Our critic selects his picks of this year's best science books

Keep calm and make vaccines… Our critic selects his picks of this year’s best science books

  • Nick Rennison rounded up a selection of this year’s best science books 
  • Your Simple Guide To Reversing Type 2 Diabetes by Professor Roy Taylor 
  • Viral: The Search For The Origin Of Covid-19 by Alina Chan and Matt Ridley 

VIRAL: THE SEARCH FOR THE ORIGIN OF COVID-19 by Alina Chan and Matt Ridley (Fourth Estate £20, 400 pp)

VIRAL: THE SEARCH FOR THE ORIGIN OF COVID-19 

by Alina Chan and Matt Ridley (Fourth Estate £20, 400 pp)

How the Covid-19 pandemic started is still a mystery. Two years on, scientists have no certainty about its origins and the finger of suspicion has been pointed at animals from bats to pangolins.

Alina Chan and Matt Ridley examine the growing evidence that it might have originated in a laboratory in Wuhan, the Chinese city where the first cases were reported. Could the virus have escaped from there? Or even been engineered there? In a closely argued book, the authors find no ‘smoking gun’ but investigate the alarming possibility ‘that scientific research, intended to avert a pandemic, instead started one’.

VAXXERS

by Professor Sarah Gilbert and Dr Catherine Green (Hodder £20, 352 pp)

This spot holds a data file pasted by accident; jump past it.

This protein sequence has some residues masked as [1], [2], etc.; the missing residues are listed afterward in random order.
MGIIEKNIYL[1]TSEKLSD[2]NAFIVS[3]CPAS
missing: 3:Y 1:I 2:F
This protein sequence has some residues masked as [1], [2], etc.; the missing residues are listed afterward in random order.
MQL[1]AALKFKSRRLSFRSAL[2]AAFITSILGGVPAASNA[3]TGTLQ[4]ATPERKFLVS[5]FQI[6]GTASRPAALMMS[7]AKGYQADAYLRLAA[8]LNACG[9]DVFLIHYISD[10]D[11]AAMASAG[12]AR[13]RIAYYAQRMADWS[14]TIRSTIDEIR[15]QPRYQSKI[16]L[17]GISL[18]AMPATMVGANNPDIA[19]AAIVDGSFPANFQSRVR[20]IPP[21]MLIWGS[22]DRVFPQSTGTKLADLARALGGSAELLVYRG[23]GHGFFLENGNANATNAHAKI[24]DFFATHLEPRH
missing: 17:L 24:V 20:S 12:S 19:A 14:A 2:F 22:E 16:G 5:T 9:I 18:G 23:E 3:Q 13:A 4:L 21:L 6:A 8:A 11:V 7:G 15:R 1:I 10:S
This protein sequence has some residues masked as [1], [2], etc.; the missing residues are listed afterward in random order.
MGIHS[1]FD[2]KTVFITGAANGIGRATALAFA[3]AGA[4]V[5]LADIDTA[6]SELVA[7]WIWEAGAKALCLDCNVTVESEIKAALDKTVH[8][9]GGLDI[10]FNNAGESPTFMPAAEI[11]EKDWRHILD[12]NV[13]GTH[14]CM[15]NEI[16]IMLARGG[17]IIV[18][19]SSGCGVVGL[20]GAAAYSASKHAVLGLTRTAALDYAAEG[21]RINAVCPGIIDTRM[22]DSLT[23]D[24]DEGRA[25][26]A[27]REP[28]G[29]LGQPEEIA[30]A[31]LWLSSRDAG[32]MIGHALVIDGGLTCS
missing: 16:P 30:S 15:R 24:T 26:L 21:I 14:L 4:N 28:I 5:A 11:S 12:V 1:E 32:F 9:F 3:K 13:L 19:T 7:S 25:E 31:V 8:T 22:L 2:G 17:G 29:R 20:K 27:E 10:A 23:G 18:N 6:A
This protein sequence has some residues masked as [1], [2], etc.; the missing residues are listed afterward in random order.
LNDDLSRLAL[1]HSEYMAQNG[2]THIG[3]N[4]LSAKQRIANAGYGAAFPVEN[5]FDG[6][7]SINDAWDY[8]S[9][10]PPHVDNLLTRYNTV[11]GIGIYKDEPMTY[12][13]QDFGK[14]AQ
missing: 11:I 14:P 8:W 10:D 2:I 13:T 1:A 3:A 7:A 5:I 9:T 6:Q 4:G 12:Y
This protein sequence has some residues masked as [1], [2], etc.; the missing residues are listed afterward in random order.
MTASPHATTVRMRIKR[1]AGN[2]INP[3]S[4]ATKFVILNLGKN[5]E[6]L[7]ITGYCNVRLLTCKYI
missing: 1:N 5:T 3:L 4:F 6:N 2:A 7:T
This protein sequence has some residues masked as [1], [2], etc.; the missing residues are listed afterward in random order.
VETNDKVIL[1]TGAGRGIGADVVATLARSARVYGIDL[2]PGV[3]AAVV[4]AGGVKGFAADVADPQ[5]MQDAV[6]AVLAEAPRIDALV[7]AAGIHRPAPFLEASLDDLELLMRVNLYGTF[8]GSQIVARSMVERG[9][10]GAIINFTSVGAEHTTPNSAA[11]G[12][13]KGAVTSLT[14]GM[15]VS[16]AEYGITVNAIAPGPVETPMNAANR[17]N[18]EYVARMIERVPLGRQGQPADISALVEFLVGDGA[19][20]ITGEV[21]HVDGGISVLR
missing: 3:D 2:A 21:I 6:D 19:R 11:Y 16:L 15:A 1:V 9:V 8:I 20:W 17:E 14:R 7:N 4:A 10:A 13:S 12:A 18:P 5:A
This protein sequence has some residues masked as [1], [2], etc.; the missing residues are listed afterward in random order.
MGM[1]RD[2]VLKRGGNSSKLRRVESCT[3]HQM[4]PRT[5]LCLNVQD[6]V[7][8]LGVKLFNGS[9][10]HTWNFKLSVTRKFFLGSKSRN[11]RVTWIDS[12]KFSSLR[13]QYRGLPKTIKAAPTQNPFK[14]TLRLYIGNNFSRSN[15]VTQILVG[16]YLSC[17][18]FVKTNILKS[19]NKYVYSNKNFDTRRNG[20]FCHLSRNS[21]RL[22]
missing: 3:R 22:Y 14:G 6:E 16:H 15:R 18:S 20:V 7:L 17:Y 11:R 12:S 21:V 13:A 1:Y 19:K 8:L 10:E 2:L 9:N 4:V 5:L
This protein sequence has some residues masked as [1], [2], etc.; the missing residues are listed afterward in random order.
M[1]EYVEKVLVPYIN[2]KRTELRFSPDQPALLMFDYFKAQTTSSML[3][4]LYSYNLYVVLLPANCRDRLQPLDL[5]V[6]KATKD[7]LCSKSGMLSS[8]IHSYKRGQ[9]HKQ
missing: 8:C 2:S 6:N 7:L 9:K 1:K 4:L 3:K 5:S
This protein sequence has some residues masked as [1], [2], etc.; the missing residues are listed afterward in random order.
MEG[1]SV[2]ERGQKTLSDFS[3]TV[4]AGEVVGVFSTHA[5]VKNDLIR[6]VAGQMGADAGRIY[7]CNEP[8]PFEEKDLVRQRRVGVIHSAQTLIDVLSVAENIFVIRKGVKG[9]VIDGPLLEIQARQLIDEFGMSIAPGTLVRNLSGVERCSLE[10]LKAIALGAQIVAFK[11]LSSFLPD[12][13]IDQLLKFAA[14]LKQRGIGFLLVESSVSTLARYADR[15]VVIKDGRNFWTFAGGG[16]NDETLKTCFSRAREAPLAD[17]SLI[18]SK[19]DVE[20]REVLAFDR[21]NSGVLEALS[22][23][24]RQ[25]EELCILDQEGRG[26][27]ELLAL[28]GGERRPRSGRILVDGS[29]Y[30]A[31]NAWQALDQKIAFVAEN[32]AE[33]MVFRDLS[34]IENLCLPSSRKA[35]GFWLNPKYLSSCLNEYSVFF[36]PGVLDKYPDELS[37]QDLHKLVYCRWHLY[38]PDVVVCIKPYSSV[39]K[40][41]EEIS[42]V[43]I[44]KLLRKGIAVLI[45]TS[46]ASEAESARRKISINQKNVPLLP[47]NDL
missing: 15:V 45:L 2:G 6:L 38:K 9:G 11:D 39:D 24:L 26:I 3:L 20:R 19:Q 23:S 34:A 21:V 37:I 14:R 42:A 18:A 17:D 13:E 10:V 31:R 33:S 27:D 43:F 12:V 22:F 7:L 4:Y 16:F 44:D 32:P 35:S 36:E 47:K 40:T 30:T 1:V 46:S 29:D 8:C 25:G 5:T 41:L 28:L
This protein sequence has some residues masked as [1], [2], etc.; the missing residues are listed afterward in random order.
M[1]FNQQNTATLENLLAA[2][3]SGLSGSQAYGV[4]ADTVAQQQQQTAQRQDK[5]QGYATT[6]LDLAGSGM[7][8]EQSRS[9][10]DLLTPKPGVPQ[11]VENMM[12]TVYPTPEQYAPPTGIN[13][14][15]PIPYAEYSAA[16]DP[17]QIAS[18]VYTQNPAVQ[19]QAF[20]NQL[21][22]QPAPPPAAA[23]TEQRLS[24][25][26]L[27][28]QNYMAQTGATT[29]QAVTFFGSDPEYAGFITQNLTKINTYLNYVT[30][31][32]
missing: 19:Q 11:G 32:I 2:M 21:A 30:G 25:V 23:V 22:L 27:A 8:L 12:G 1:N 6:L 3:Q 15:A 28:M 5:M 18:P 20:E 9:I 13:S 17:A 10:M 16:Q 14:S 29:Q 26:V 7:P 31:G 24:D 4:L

In January 2020, a coffee mug sat on the desk in the office of Sarah Gilbert, Professor of Vaccinology at Oxford University. On it were the words, ‘Keep calm and make vaccines’.

In the months to come, she and her colleague and co-author Cath Green did exactly that. The result was the AstraZeneca Covid-19 vaccine, one of the earliest to be approved. Millions have already benefited from their labours; millions more will do so in the future.

In Gilbert and Green’s own words, their book is a remarkable story of ‘ordinary people coming together in extraordinary times to attempt an extraordinary thing’.

YOUR SIMPLE GUIDE TO REVERSING TYPE 2 DIABETES by Professor Roy Taylor (Short Books £8.99, 160 pp)

YOUR SIMPLE GUIDE TO REVERSING TYPE 2 DIABETES

by Professor Roy Taylor (Short Books £8.99, 160 pp)

If you are diagnosed with type 2 diabetes, the standard prediction of what is in store for you is bad news. There is no ‘cure’. You have to learn to live with the disease, with increasing numbers of tablets and (possibly) insulin injections, and with steadily deteriorating health.

Not true, says Professor Roy Taylor, of Newcastle University. In this book, he provides a concise guide to what happens to your body when you have type 2. More importantly, he outlines a three-step plan for weight loss which offers an escape route from the disease and a means of reversing the supposedly irreversible.

WOMEN, FOOD AND HORMONES by Dr Sara Gottfried (Little Brown £14.99, 336 pp)

WOMEN, FOOD AND HORMONES

by Dr Sara Gottfried (Little Brown £14.99, 336 pp)

Amid what Dr Gottfried calls ‘the noise of the diet culture’, it has become increasingly difficult for women to know how best to eat healthily. The problem is made worse by the fact that much research and many dietary recommendations are based on scientific studies performed on men.

Solutions lie not in ‘counting calories’ or ‘clocking miles on the treadmill’, but in following a diet designed to improve metabolism and hormonal balance.

Combining 60 pages of recipes and meal plans with clear explanations of the science behind her advice, this is a valuable guidebook for women.

To buy any book reviewed here, visit mailshop.co.uk/ books or call 020 3176 2937.

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